Many different types of image content can be used to enhance one’s website. According to research, people only retain about 20% of what they read while remembering 80% of what they see. This fact might be explained, in part, by another study that suggests 65% of adults learn better through visuals.

Below is a list of image media often used on websites and what format they should be so your website will run optimally.

Logos

Widely recognized as a crucial branding element, logos are necessary for every website to tell users they’re in the right place. It is best practice for logos to be SVGs with a transparent background. This also goes for icons.

Photographs

For most cases, JPEG is an excellent format for displaying photographs with many colors and intricate details.

JPEGs generally hold up well when compressed, but you may see a slight drop in quality after optimizing images. But this will only happen if you’re using a high compression level, and even then, it shouldn’t be too noticeable unless someone’s looking for it.

It’s also important to note that JPEGs aren’t ideal for images with solid colors and text, like screenshots (generally better as PNGs).

Diagrams, Digital Illustrations, and Charts

SVG is a good choice for images using vector graphics (like those made in Adobe Illustrator). It scales easily to any size, even if the size may change or is unknown at the time of creation.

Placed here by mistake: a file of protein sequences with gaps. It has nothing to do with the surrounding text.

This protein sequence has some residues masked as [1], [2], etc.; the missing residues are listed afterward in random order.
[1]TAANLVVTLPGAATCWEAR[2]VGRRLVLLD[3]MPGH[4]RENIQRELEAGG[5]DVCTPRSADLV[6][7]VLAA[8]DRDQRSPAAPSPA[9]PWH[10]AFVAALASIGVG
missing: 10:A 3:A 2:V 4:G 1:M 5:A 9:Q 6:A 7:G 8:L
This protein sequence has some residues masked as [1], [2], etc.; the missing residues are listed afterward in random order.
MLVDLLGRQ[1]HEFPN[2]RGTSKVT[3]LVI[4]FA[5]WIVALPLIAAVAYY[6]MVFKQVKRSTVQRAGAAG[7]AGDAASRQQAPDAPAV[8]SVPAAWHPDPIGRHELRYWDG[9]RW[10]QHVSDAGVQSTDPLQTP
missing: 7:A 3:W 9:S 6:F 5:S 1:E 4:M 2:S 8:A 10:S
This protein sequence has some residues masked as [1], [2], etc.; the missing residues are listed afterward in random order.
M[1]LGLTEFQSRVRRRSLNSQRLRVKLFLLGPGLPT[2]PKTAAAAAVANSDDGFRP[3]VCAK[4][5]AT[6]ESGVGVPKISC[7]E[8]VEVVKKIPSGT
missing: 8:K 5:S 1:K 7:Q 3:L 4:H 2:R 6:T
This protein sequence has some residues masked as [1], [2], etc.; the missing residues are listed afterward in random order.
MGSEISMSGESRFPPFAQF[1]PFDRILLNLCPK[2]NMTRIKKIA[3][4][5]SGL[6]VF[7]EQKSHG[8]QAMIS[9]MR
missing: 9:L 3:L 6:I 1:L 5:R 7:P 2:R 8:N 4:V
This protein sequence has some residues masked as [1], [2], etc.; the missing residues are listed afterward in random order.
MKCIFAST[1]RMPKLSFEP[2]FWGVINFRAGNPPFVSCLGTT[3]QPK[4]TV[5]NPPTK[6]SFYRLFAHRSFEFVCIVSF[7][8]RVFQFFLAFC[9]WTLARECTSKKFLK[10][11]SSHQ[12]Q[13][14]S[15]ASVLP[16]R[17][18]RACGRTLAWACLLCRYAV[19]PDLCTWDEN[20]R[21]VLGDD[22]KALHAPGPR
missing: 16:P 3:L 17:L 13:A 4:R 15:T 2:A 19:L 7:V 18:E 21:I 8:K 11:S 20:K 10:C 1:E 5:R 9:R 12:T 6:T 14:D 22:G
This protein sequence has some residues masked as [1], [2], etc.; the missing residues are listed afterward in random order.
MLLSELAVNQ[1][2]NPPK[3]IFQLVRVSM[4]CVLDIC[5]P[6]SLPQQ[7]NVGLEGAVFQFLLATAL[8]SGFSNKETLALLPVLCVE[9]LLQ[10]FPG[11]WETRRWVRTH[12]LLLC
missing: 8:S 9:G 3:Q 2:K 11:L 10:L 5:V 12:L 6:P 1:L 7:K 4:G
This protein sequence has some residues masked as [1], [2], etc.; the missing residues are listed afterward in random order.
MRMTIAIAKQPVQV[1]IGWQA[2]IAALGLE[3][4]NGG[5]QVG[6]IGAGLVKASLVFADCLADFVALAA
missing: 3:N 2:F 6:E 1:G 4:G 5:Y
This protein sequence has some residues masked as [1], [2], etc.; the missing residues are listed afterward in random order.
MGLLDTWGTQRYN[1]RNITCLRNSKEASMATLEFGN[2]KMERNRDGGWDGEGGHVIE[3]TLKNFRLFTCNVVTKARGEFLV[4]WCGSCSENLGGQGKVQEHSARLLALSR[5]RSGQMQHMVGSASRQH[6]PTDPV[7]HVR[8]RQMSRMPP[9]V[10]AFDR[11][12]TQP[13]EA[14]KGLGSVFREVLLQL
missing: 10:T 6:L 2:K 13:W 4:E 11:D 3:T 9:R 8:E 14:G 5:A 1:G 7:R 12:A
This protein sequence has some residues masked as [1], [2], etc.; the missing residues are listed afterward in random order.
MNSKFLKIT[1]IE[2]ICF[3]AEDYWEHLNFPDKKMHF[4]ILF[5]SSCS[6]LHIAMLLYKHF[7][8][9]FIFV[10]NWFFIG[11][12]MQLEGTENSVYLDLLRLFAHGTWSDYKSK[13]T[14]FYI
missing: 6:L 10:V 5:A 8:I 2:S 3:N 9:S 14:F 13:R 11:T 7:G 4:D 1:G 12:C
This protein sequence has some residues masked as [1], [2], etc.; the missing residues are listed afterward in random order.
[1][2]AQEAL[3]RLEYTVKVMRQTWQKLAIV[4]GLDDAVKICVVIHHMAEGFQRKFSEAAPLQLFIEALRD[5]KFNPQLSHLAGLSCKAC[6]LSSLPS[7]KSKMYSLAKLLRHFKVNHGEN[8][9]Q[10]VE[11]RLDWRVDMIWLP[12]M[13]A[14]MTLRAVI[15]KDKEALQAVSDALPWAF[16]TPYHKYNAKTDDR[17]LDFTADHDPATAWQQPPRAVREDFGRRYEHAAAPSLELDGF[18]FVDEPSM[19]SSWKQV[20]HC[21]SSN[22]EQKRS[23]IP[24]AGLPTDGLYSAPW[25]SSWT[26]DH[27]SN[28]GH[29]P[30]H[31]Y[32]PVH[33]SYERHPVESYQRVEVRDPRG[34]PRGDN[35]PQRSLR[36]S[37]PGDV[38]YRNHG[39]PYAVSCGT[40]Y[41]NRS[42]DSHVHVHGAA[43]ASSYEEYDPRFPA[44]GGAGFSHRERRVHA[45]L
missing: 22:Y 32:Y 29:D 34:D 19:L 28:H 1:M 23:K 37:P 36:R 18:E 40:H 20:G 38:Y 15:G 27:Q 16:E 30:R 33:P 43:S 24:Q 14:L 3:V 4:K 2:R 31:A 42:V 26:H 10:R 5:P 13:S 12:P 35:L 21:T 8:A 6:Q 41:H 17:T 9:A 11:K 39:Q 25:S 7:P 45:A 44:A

(Simple) Animations

GIF supports simple animation or a series of images that changes with each frame; think of it as a digital flipbook. 

Animated GIFs have been around for a long time and are very popular. In the past few years, their re-entry into social media can be seen through the explosion of short video clips, memes, and other simple animation sequences.

While fun to use, you should aim to use GIFs sparingly throughout your website since they are a bit more challenging to optimize and can therefore slow down your site’s loading time.

Take Note!

We want to note that formats like PNG, JPEG, and GIF have lower performance when compared to newer formats like WebP and AVIF (AV1 Image File Format).

WebP can generally be used in place of JPG, GIF, and PNG. And virtually every Page Speed Project we work on incorporates WebP, but we do recommend having a fallback version of the content in the (rare) case the browser doesn’t support it, as part of our image optimization strategy. However, we don’t recommend AVIF this time since it doesn’t yet have widespread adoption among web browsers.

To Conclude 

When it comes to creating a successfully branded and user-friendly website, using different types of media is key to keeping people engaged and making your site memorable.

Using the correct format for the content on your website is crucial if you want to get potential customers to find and engage with your site and make your (or your web designers’) life and the internet better overall.

Have a question about a specific image format for your website? Ask us in the comments! Think you may need more help with your website? Reach out with any other questions you may have. 

How to Choose the Best Image File Format for Your Website

Image File Type and Format Guide

What’s the Best Image Format for Your Website

The Importance of Images on a Website

Reaching the Visual Learner: Teaching Property Through Art